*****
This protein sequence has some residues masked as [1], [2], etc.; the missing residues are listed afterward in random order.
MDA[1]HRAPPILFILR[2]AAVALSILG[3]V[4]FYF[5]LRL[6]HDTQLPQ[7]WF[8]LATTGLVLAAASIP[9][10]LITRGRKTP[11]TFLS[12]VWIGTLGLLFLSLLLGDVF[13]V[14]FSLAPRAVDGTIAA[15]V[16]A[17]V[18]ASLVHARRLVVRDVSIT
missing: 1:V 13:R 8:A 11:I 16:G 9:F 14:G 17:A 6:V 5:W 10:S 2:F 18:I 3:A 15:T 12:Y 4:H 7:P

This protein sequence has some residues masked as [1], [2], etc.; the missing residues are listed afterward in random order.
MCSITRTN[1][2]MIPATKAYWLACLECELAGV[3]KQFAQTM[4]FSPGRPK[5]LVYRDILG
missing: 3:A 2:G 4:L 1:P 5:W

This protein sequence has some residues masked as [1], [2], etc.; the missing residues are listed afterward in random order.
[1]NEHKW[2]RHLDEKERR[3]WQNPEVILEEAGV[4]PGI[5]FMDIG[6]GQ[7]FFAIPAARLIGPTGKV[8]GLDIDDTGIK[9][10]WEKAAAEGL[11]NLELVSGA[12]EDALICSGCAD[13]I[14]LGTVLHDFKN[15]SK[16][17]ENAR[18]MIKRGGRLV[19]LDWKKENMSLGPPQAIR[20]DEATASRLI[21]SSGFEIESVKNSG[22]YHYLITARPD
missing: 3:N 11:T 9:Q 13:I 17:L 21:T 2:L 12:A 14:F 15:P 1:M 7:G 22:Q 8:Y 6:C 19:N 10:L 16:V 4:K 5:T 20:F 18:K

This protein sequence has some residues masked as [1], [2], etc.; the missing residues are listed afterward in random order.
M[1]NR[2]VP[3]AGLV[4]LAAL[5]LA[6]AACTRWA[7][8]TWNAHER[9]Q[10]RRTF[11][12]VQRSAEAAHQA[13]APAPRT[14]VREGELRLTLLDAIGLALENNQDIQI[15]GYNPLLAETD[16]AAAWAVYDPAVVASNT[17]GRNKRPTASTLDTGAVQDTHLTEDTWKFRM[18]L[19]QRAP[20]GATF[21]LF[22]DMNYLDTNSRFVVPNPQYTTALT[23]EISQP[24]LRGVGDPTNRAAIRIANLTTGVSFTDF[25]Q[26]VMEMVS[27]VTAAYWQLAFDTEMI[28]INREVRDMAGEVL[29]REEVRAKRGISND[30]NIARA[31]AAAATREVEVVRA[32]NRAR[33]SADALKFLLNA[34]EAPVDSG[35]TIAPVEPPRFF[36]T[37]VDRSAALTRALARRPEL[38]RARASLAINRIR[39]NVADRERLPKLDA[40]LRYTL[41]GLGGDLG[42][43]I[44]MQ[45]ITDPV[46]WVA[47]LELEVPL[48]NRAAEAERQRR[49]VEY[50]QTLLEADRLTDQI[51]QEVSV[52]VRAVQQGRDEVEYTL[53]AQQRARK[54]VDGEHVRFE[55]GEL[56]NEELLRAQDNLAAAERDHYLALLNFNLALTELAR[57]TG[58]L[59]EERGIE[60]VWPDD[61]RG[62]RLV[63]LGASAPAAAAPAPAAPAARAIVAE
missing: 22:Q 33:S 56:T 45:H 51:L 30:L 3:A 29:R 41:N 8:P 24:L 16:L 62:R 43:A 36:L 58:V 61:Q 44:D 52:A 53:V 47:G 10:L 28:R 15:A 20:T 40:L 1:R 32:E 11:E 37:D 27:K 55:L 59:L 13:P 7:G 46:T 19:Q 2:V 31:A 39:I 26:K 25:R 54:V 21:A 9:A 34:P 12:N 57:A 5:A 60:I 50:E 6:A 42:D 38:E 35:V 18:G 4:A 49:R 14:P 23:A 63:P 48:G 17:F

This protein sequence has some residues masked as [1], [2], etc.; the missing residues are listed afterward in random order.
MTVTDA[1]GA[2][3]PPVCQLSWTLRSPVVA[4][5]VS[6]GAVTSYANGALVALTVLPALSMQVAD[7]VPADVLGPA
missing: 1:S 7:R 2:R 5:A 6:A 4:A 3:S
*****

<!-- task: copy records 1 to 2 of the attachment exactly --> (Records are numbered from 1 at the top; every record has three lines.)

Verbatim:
This protein sequence has some residues masked as [1], [2], etc.; the missing residues are listed afterward in random order.
MDA[1]HRAPPILFILR[2]AAVALSILG[3]V[4]FYF[5]LRL[6]HDTQLPQ[7]WF[8]LATTGLVLAAASIP[9][10]LITRGRKTP[11]TFLS[12]VWIGTLGLLFLSLLLGDVF[13]V[14]FSLAPRAVDGTIAA[15]V[16]A[17]V[18]ASLVHARRLVVRDVSIT
missing: 1:V 13:R 8:A 11:I 16:G 9:F 14:G 17:A 6:V 5:W 10:S 2:F 18:I 3:A 15:T 12:Y 4:H 7:P

This protein sequence has some residues masked as [1], [2], etc.; the missing residues are listed afterward in random order.
MCSITRTN[1][2]MIPATKAYWLACLECELAGV[3]KQFAQTM[4]FSPGRPK[5]LVYRDILG
missing: 3:A 2:G 4:L 1:P 5:W